The word svabhava means ones inherent nature. This inherent nature arises from samskaras or past impressions and karma or reactions from past actions and is the root cause of determining birth as a Brahmin. The three gunas or modes of material nature arising from prakriti or the material substratum pervading all existence are determined by karma and samskaras as well. The predominating attribute of the Brahmins or spiritual class is sattva guna the mode of goodness. The predominating characteristic of the ksatriya or administrative class is raja guna the mode of passion. The predominating characteristic of the vaisyas or mercantile class is tama guna mixed with raja guna and the predominating characteristic of the sudras is only tama guna. Duties and responsibilities vary according to position and status in society as assigned by the Vedic scriptures. It is the Vedic scriptures which defines what qualities are possessed by Brahmins and what are the duties proper to their status as well as what occupations they may engage in. This Vedic directive applies to the other orders in society as well.

Kumara Vaishnava Sampradaya - Commentary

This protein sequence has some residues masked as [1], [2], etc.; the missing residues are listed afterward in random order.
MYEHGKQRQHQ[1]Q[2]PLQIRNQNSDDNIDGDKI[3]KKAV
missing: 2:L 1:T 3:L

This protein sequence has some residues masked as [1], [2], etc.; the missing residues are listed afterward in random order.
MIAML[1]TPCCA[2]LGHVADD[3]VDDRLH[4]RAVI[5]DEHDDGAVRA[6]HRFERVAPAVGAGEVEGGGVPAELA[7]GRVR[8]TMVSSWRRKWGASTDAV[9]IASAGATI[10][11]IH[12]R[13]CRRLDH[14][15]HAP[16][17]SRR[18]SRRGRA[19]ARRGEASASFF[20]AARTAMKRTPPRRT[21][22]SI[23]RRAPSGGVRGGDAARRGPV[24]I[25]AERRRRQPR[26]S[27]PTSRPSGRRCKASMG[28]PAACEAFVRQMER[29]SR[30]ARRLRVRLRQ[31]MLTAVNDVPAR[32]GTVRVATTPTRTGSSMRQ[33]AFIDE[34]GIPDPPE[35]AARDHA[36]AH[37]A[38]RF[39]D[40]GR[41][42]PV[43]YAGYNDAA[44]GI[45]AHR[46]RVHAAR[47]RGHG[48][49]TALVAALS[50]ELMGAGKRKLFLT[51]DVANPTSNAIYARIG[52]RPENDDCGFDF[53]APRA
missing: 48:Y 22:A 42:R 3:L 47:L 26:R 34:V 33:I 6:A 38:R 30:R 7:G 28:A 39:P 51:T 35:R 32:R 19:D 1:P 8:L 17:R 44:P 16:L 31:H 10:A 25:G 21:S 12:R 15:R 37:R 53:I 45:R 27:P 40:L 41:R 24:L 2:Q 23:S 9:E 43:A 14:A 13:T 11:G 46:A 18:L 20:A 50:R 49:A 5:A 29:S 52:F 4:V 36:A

The word svabhava means ones inherent nature. This inherent nature arises from samskaras or past impressions and karma or reactions from past actions and is the root cause of determining birth as a Brahmin. The three gunas or modes of material nature arising from prakriti or the material substratum pervading all existence are determined by karma and samskaras as well. The predominating attribute of the Brahmins or spiritual class is sattva guna the mode of goodness. The predominating characteristic of the ksatriya or administrative class is raja guna the mode of passion. The predominating characteristic of the vaisyas or mercantile class is tama guna mixed with raja guna and the predominating characteristic of the sudras is only tama guna. Duties and responsibilities vary according to position and status in society as assigned by the Vedic scriptures. It is the Vedic scriptures which defines what qualities are possessed by Brahmins and what are the duties proper to their status as well as what occupations they may engage in. This Vedic directive applies to the other orders in society as well.